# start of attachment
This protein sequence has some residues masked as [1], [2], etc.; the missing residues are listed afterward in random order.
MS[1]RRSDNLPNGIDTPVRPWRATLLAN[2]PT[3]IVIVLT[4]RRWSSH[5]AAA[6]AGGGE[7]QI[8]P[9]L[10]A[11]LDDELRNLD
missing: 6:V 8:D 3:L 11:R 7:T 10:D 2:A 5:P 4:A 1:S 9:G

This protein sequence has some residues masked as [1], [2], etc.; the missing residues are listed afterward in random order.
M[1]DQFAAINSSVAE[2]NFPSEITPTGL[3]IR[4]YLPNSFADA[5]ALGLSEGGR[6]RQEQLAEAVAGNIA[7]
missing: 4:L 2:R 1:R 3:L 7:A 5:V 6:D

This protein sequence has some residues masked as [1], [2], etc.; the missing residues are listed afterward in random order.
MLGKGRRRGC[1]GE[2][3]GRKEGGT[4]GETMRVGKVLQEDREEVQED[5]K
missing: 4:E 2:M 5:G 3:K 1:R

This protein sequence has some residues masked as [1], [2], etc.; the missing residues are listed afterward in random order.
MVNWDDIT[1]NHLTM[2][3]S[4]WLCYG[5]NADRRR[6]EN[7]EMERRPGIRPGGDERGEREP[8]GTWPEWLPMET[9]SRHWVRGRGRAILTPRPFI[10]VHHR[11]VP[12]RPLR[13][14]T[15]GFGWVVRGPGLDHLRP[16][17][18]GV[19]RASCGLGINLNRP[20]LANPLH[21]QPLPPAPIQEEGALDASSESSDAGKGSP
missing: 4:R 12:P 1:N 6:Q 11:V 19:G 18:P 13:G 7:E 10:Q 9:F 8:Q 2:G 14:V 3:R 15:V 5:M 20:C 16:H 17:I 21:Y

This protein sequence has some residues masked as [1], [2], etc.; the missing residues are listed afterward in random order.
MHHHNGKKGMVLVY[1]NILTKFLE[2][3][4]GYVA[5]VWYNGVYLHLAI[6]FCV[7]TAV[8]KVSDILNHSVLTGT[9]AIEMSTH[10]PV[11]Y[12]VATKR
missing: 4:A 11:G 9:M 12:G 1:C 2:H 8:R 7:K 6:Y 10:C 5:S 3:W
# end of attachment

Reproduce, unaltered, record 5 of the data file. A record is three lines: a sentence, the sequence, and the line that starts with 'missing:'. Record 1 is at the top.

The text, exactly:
This protein sequence has some residues masked as [1], [2], etc.; the missing residues are listed afterward in random order.
MHHHNGKKGMVLVY[1]NILTKFLE[2][3][4]GYVA[5]VWYNGVYLHLAI[6]FCV[7]TAV[8]KVSDILNHSVLTGT[9]AIEMSTH[10]PV[11]Y[12]VATKR
missing: 4:A 11:G 9:M 12:G 1:C 2:H 8:R 7:K 6:Y 10:C 5:S 3:W